"What? So Good About Korean Education, Maarten?"
"What? So Good About Korean Education, Maarten?"
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  • 승인 2007.08.14 10:43
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   MAARTEN MEIJER SPENT his childhood in a small town in the Netherlands. After completing his school education, he traveled widely, from Ireland to Israel, from Spain to Finland. He got his B.S. and M.A. in America, and his Ph.D. in Russia. In 1982, he met his wife Myra in New York City. They moved to Korea in 2000. Maarten taught English at a Seoul university for several years. Their daughter and their three sons attend Korean high school, elementary school, and kindergarten, respectively.
   In 2002, Maarten interviewed Guus Hiddink and wrote "Hiddink Biography." In September of this year, Maarten published a new book with Hyeonamsa, "What's So Good about Korea, Maarten?" in English, and it in Korean. "Marriage made in heaven," "The sexual revolution," "Fifty ways to meet your lover," "An American girl in Seoul," "Be my Valentine," "Foreigners," "College the Korean social oasis," "Konglish," "Crisis in education," are just some of the almost one hundred forty topics that are discussed in the book.

We have lived in Korea for five years now. Occasionally, when we are back in the United States to visit my wife's relatives and our friends, we run into Koreans in the supermarket or the bookstore. They are usually delighted to find out that my children tall, beautiful, smart kids, with "double eyelids"speak fluent Korean. When they hear that we live in Korea, they usually are astonished. "You can't be serious! Koreans are dying to send their kids to European or North American schools. You could send them to school in either continent, but your children are struggling in Korean hagwon instead?"
   But the benefits of Korean education should not be underestimated. Korean students are good at "basics" such as math, science, and grammar exactly because the disciplined repetition and the standardized format of classes give them an advantage in areas that require clear structure and organization. Furthermore, it is likely that the clear edge that Koreans have over most of their western competitors in practical computer skills is indirectly related to their mastery of such basic subjects.
Another strong point of Korean school education is that it is based on trust, whereas the western model is based on skepticism. In the West, whatever the teacher says is questioned and sometimes challenged. In Korea, the teacher is generally considered a reliable source of knowledge and his presentation of the facts is taken at face value. School ties are more similar to family relationships than they are in the West. Foreign teachers in Korea are often touched by the way students seem to attach themselves to their seonsaeng-nim. The teacher is regarded as a second parent, and the closeness of the teacher-student relationship reinforces the confidence that has been inspired by the parent-child bond. 
Korean parents, dreaming of giving an American or European education to their children, should be well aware of the usual academic mediocrity of schools in many western nations and a school culture of sexual permissiveness, drugs, and sometimes violence. So I wholeheartedly encourage my children to continue their studies at their Korean schools. My daughter Renee, who will be going to college soon, even had a good experience in hagwon, saying that she has learned much more than just school subjects: gossip, Korean slang, the latest movies and celebrities, new food. She also says that life in Korea and Korean school is fun if you do outrageous things and always try new things: going to the theater to watch Korean movies, seeing Korean singers live, going shopping everyplace possible, eating silkworms and baby octopus, going to a mogyoktang. Intellectually, there are clear benefits associated with the Korean approach to primary and secondary education. In 2002, UNICEF listed 24 nations in order of educational quality, based on its study of 14- and 15-year-olds. Korean students outperformed all their competitors and landed in first place. Britain placed a modest 7th, the United States a poor 18th.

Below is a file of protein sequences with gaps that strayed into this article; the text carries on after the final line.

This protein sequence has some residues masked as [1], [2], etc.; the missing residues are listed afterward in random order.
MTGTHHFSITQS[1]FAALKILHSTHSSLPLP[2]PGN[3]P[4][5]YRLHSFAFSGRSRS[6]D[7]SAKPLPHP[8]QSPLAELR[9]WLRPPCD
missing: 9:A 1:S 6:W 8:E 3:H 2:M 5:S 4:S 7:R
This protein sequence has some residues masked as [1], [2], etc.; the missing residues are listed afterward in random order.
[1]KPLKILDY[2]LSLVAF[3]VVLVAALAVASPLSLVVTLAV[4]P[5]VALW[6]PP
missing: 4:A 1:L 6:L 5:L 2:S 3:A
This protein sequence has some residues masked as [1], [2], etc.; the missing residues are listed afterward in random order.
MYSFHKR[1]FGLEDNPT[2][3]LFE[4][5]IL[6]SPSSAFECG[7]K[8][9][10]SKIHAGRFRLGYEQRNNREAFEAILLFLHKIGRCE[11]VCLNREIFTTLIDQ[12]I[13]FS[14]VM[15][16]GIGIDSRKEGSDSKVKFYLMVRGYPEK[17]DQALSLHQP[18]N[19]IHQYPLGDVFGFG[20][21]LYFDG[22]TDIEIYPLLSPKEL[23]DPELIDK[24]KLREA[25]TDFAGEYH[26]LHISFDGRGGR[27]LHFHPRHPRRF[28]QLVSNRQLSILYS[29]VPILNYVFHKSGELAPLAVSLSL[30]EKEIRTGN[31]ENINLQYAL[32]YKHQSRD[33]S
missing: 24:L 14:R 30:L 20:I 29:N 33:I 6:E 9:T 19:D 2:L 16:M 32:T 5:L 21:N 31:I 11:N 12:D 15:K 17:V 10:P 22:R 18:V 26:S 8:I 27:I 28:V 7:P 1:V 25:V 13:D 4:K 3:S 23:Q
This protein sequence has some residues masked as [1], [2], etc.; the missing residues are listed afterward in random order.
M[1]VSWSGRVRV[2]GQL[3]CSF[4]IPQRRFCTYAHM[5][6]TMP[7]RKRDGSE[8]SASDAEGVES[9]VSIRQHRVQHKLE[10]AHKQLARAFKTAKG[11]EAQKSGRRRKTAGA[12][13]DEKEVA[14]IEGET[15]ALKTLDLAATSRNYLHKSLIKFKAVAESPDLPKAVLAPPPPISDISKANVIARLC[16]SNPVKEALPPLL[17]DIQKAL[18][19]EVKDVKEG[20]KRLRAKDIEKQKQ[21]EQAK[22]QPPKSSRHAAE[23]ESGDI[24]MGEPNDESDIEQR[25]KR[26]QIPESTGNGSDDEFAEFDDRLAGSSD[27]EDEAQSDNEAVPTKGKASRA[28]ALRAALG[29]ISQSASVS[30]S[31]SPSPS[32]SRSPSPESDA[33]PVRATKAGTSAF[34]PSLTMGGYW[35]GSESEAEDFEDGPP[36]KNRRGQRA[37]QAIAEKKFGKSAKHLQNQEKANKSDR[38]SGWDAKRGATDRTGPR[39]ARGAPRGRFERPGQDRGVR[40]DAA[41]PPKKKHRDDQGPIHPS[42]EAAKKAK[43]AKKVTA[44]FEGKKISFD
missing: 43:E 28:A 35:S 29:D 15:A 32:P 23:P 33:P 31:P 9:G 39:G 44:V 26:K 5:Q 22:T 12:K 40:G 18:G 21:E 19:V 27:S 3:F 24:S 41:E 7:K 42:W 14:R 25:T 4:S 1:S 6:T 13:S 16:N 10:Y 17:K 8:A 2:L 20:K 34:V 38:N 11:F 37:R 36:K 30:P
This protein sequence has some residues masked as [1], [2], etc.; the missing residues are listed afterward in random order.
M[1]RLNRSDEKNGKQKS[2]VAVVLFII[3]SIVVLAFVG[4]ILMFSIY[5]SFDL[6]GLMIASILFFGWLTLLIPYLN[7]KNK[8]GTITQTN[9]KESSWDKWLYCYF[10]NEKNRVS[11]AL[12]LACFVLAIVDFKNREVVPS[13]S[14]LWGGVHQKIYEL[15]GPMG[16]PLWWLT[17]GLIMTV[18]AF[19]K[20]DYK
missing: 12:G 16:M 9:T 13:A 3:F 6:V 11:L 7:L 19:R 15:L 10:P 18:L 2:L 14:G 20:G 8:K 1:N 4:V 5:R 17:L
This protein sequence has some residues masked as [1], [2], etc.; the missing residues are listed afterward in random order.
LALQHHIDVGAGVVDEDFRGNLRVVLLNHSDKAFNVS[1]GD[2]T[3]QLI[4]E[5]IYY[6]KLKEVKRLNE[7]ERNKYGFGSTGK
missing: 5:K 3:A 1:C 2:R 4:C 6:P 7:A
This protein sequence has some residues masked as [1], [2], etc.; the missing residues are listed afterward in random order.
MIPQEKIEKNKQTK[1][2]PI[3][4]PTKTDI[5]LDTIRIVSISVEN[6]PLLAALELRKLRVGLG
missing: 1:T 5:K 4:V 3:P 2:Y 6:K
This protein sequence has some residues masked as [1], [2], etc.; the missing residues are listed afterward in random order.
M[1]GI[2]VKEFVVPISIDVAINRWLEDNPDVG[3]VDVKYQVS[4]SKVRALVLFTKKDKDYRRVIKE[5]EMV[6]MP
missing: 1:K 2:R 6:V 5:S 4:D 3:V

At the college level, things are not as well in Korea. According to a Swiss survey, it ranked 43rd among 47 countries in competitiveness of university education. So there is some room for improvement. One of the problems is that many Korean students are not encouraged to use their creativity and, as a consequence, lack confidence to express themselves in group situations. And even if they do say something, they are often afraid to express a viewpoint that is different from others in the group. This is particularly strong among women. When I taught English at Seoul Women's University, we often we had "topic discussions"on controversial issues. Frequently, a student who had presented some unconventional view would change her mind once she discovered that everybody in the class thought differently… At another time, when I gave a writing assignment on "The American Intervention in Afghanistan," the essays I received from the students seemed like carbon copies  no one expressed a unique, individual viewpoint, as if there was only one reasonable perspective on the issue.
When they are encouraged and are allowed some room, Koreans are ingenious, creative, skillful, and funny. I remember well the joy we shared during speech contests, dodge ball games, and wild "water melon eating competitions" at our college. Many university students deserve a better education than they are getting now. They are just as smart as their western peers and should have a chance to overcome their timidity and their fear of making English mistakes!, develop their talents, and show how great and good they and their country really are.

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